“That change I think starts in the home and in the school long before they start drinking in pubs,” she said.
Ian Silke from Carrigaline also attended the event alongside Alex Donnelly from Mallow in a show of solidarity.
“It’s always men perpetrating these acts,” Mr Silke said. “I think it’s a sliding scale, that’s my understanding of it.
“It starts at catcalling and then it can slide the whole way to physical abuse.
Mr Donnelly added that Ashling has been in their thoughts for the last few days and he felt it was important to attend as a mark of respect and solidarity.
Elsewhere in Cork today, a standout outside Brown Thomas on Patrick Street was organised by the socialist feminist movement, ROSA.
Speaking at the memorial event, Martina Stafford of ROSA said the standout was organised as “an opportunity to express solidarity to Ashling, her loved ones and also to each other”.
“I think we all realise that this [gender-based violence] is an endemic issue, that we all have experiences.
“This wasn’t a once-off,” she said.
Mary Crilly, who is the director of the Sexual Violence Centre Cork, said the powerful displays of solidarity in Cork gives her reason to hope for a better future.
“Forty years ago when we started the centre, this would not have happened - there wouldn’t have been a gathering,” she said.
“After 40 years of seeing violence against women, and violence against men but mainly women, day after day, I could say I despair, and sometimes I do, but the majority of the time working in Cork seeing people who hate injustice, oh by God I feel so much hope,” she continued.
Solidarity TD for Cork North Central, Mick Barry also spoke at the standout on Patrick Street.
He said Ireland needs a “new culture” and that “it needs to be a culture of zero tolerance of toxic, sexist behaviour towards women”.
“It needs to be taught in our schools, it needs to be made clear to any Government that if you have a women’s refuge where people are doing brilliant work that is so underfunded that they have to turn people away, we’re not going to tolerate that anymore.
“It needs to say, if you have women who are in desperate situations facing violence or the threat of violence and they ring 999 that their calls are answered and their calls are responded to,” he said.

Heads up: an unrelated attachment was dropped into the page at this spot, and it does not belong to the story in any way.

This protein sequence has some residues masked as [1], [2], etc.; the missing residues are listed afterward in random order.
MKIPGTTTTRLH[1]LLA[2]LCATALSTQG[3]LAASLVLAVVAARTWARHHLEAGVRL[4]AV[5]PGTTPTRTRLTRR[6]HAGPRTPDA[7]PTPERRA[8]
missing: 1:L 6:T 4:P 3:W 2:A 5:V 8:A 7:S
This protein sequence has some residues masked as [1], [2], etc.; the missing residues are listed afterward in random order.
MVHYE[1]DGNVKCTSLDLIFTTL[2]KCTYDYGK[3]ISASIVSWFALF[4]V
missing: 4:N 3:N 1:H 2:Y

Sinn Féin TD for Cork South Central, Donnchadh Ó Laoghaire echoed this sentiment.
“I have a mixture of, and I think many people who I have spoken to, have a mixture of shock, of grief, of anger and of some hope as well, as Mary Crilly has said.
“And it’s all in there. It’s all in there because we don’t know if this hope will be realised.
“There is, to my mind, a feeling that this is a moment, a bit like what Savita [Halappanavar] and that moment did in terms of abortion and reproductive rights but we don’t know that and it’s up to us and it’s up to men as well as women to make sure that that happens - that we change our laws where they need to be changed and that we challenge culture, that we challenge casual sexism, that we challenge violent sexism, that we challenge violence and that we don’t tolerate it.
“This isn’t just about protecting our daughters, it’s about educating our sons and making sure that they are better than the generations that have gone before.”
Ashling Murphy (23) was fatally attacked while out running beside the Grand Canal at Cappincur in Offaly, on Wednesday afternoon.
A 40-year-old man who had been arrested and detained in connection with the fatal assault was released from Garda custody on Thursday night and declared no longer to be a suspect in the case.
In a statement yesterday evening, Gardaí said “significant progress” has been made in the investigation to date but added that specific details could not be confirmed for operational reasons.